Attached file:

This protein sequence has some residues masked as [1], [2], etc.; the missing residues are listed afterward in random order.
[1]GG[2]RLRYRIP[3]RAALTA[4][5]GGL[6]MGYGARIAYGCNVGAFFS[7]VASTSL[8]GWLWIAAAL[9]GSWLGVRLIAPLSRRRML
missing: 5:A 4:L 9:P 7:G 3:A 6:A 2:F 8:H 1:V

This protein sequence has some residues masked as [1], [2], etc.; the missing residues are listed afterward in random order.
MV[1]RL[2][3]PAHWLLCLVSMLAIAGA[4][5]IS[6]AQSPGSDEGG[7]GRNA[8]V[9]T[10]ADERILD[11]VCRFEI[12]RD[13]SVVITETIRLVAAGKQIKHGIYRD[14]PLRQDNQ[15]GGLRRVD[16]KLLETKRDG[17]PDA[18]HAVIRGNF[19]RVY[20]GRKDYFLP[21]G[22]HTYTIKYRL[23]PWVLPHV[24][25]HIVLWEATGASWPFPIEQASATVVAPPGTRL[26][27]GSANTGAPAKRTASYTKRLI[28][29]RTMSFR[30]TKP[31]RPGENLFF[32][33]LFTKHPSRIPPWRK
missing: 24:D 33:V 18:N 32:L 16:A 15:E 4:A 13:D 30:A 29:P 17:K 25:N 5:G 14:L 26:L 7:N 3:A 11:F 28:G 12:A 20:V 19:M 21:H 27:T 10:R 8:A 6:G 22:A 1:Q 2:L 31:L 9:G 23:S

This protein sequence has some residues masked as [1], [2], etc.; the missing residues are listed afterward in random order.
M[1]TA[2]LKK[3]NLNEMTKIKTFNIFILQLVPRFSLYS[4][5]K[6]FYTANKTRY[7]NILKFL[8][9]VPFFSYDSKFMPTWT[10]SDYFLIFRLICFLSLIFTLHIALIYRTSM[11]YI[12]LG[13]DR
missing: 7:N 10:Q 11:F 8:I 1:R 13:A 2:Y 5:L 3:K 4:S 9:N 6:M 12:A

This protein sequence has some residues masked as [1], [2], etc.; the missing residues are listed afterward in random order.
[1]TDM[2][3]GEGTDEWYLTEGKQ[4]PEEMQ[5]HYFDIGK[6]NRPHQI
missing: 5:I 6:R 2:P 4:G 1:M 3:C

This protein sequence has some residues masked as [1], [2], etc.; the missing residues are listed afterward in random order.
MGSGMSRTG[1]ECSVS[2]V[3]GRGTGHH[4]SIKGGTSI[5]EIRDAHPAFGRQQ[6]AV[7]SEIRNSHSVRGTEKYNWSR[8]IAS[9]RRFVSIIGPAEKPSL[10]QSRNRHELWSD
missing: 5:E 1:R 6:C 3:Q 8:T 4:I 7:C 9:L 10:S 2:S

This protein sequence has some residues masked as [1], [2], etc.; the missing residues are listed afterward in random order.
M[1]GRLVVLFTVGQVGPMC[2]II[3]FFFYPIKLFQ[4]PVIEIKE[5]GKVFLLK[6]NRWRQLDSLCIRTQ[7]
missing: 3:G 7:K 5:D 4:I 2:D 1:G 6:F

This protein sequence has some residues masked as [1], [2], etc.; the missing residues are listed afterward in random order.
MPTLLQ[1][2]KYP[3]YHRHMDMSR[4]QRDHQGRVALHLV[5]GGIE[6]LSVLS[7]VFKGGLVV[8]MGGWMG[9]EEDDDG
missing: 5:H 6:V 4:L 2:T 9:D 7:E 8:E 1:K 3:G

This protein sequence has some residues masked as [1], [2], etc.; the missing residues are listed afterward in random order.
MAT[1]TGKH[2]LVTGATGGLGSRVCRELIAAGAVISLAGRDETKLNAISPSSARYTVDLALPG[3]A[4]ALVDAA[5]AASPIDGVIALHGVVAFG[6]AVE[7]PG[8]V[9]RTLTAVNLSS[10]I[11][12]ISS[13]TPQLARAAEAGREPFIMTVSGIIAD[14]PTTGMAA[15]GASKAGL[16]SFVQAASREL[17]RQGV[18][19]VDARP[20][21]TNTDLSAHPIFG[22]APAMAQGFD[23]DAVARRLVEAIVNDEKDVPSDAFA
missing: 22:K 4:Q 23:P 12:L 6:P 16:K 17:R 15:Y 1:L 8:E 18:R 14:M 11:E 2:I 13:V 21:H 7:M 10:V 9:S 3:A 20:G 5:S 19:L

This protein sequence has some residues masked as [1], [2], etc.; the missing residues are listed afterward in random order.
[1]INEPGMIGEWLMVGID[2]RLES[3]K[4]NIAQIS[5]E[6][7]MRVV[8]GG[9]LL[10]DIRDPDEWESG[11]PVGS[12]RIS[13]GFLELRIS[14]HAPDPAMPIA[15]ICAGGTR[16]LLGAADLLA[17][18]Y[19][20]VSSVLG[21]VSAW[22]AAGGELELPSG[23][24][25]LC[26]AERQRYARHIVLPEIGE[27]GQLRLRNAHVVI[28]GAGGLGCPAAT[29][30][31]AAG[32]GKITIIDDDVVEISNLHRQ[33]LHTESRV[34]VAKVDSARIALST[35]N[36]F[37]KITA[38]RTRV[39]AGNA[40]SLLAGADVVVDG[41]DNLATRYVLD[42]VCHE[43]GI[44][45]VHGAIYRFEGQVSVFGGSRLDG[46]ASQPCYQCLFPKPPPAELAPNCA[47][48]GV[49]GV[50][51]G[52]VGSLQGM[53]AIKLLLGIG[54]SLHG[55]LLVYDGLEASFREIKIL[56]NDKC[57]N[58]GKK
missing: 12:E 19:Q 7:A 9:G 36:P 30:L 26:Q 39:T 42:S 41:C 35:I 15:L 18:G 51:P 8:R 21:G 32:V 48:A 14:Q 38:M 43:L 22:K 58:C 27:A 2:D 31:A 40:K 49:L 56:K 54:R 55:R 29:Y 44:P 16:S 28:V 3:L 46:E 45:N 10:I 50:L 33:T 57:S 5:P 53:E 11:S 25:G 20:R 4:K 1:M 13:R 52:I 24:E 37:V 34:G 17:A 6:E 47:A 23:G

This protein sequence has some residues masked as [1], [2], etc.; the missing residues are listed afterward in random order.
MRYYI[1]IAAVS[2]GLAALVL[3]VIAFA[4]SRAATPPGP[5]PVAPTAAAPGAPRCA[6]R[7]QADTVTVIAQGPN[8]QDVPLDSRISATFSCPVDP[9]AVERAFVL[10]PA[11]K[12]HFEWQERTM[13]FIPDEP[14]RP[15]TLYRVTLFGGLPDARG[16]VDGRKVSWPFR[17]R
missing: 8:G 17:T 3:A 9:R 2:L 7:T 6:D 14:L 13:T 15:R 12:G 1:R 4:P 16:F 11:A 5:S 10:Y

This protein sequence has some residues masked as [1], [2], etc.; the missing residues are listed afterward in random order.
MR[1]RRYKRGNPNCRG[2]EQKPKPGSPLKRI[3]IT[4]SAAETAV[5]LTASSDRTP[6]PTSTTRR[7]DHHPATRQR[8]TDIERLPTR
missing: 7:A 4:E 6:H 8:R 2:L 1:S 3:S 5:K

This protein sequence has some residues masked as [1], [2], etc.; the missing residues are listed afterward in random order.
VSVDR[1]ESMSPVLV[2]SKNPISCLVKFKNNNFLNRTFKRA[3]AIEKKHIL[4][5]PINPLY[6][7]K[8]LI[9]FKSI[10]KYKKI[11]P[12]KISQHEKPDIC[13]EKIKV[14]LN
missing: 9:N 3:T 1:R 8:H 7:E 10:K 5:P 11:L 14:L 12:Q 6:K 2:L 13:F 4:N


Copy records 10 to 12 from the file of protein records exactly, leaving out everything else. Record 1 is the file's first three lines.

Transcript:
This protein sequence has some residues masked as [1], [2], etc.; the missing residues are listed afterward in random order.
MRYYI[1]IAAVS[2]GLAALVL[3]VIAFA[4]SRAATPPGP[5]PVAPTAAAPGAPRCA[6]R[7]QADTVTVIAQGPN[8]QDVPLDSRISATFSCPVDP[9]AVERAFVL[10]PA[11]K[12]HFEWQERTM[13]FIPDEP[14]RP[15]TLYRVTLFGGLPDARG[16]VDGRKVSWPFR[17]R
missing: 8:G 17:T 3:A 9:R 2:L 7:T 6:D 14:L 13:T 15:R 12:G 1:R 4:P 16:F 11:A 5:S 10:Y

This protein sequence has some residues masked as [1], [2], etc.; the missing residues are listed afterward in random order.
MR[1]RRYKRGNPNCRG[2]EQKPKPGSPLKRI[3]IT[4]SAAETAV[5]LTASSDRTP[6]PTSTTRR[7]DHHPATRQR[8]TDIERLPTR
missing: 7:A 4:E 6:H 8:R 2:L 1:S 3:S 5:K

This protein sequence has some residues masked as [1], [2], etc.; the missing residues are listed afterward in random order.
VSVDR[1]ESMSPVLV[2]SKNPISCLVKFKNNNFLNRTFKRA[3]AIEKKHIL[4][5]PINPLY[6][7]K[8]LI[9]FKSI[10]KYKKI[11]P[12]KISQHEKPDIC[13]EKIKV[14]LN
missing: 9:N 3:T 1:R 8:H 7:E 10:K 5:P 11:L 14:L 12:Q 6:K 2:L 13:F 4:N